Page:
What do you want for Mother’s Day? Leave a comment and share! OrganicMania will publicize what Moms really want so maybe all our dreams will come true!

And another good “green” option is a donation to a children’s charity…check out these amazing programs at J&J’s BabyCause site. The Parent Blogger’s Network is publicizing this charity, and I thought I’d give them a mention.

Happy Mother’s Day!

Copyright 2008 OrganicMania

Serendipity: Earth Day During TV Turn-off Week

April 22nd, 2008

No doubt the blogosphere will be abuzz today with recommendations about how to spend your Earth Day. Clearly, if you can pick up some litter or skip a car trip, you can make a difference. But what else? How can you celebrate a meaningful Earth Day with a child?

Maybe it’s not just serendipity that causes Earth Day to fall during TV Turn-off Week. Maybe it’s Divine Inspiration.

As Treehugger pointed out, “The sad truth is that the average American kindergartener can identify several hundred logos and only a few leaves from plants and trees.”

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Why not use this week, when the TV is off, to teach your kid how to recognize different trees? It’s okay if you don’t know yourself…just grab a book or an Internet print-out like this one.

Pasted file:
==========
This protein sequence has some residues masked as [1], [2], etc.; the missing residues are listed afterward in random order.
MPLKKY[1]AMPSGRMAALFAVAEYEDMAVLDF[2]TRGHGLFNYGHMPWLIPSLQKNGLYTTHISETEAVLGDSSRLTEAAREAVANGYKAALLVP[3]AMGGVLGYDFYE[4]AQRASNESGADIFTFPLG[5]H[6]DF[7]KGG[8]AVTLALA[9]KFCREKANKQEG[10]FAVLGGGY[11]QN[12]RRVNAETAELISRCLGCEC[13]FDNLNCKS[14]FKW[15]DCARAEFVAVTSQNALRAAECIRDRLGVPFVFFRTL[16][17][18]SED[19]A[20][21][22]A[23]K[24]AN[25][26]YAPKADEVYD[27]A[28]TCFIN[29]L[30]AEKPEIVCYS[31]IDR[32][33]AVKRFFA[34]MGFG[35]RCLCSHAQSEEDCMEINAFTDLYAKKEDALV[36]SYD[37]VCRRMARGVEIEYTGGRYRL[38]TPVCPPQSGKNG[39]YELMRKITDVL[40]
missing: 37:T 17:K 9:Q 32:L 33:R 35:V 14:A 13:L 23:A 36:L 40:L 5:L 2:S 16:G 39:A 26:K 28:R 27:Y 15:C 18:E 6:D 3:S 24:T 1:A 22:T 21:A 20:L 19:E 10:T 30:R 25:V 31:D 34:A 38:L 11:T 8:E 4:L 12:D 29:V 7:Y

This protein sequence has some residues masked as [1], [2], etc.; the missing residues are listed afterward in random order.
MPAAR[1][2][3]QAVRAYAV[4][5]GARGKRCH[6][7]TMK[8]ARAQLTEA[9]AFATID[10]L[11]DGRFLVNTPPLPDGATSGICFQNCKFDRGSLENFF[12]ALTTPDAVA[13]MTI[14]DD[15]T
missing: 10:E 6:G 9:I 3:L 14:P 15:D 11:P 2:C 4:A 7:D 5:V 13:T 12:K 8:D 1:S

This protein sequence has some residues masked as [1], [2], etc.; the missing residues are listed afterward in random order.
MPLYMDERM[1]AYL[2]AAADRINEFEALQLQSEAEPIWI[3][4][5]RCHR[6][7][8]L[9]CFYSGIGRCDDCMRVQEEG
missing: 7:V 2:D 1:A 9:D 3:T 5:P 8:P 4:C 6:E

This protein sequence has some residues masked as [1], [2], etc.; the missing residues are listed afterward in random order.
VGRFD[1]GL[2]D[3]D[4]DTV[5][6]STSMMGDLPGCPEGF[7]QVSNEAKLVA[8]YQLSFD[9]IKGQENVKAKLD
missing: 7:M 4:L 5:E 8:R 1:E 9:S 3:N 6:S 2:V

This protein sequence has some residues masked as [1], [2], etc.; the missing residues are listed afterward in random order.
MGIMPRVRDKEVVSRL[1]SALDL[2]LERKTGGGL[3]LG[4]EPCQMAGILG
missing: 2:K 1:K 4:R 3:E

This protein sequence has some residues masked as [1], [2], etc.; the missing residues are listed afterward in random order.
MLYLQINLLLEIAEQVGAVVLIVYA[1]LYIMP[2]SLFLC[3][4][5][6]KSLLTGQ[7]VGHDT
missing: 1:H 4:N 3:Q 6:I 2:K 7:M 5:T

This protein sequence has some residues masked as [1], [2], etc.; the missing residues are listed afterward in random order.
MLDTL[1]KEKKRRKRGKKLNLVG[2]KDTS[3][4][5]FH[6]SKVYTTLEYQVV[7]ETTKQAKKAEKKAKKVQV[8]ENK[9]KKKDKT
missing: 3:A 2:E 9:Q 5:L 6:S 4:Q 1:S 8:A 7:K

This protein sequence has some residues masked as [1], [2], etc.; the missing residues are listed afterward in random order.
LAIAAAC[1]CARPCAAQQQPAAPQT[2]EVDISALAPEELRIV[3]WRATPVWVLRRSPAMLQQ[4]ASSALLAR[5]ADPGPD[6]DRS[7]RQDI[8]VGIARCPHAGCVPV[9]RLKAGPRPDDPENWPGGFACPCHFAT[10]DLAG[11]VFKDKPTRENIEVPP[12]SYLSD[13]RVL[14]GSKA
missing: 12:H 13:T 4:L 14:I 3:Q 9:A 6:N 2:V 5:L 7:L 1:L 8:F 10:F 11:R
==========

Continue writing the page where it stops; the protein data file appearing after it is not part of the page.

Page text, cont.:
The best way to develop an appreciation for the Earth and its fragile bounty is to spend time with her most magnificent creation, Nature. If a child learns to love plants, trees, and animals, he’ll naturally want to learn how to take steps to protect Nature.

So this Earth Day – TV-Turn-Off Week, get outside and appreciate what we’ve been given. Then think about what you can do to help preserve it for future generations.

Help a child learn to recognize a Maple leaf as quickly as he may recognize a McDonalds logo.

Happy Earth Day.

– Lynn

Copyright OrganicMania 2008

Ten Tips for Throwing a Green Party

April 20th, 2008

Hope you all had a great Earth Day weekend. I found myself at a book party for Big Green Purse author Diane MacEachern, whom I interviewed here.

Talk about pressure to be green! But it turns out I wasn’t the only one wondering how to dress. That question actually came up at the party. And according to Diane, recycled fibers are best, followed by hand-me-down or “vintage” clothing, and then organic fibers like hemp or cotton. Cotton actually takes a lot of water to grow, organic or not!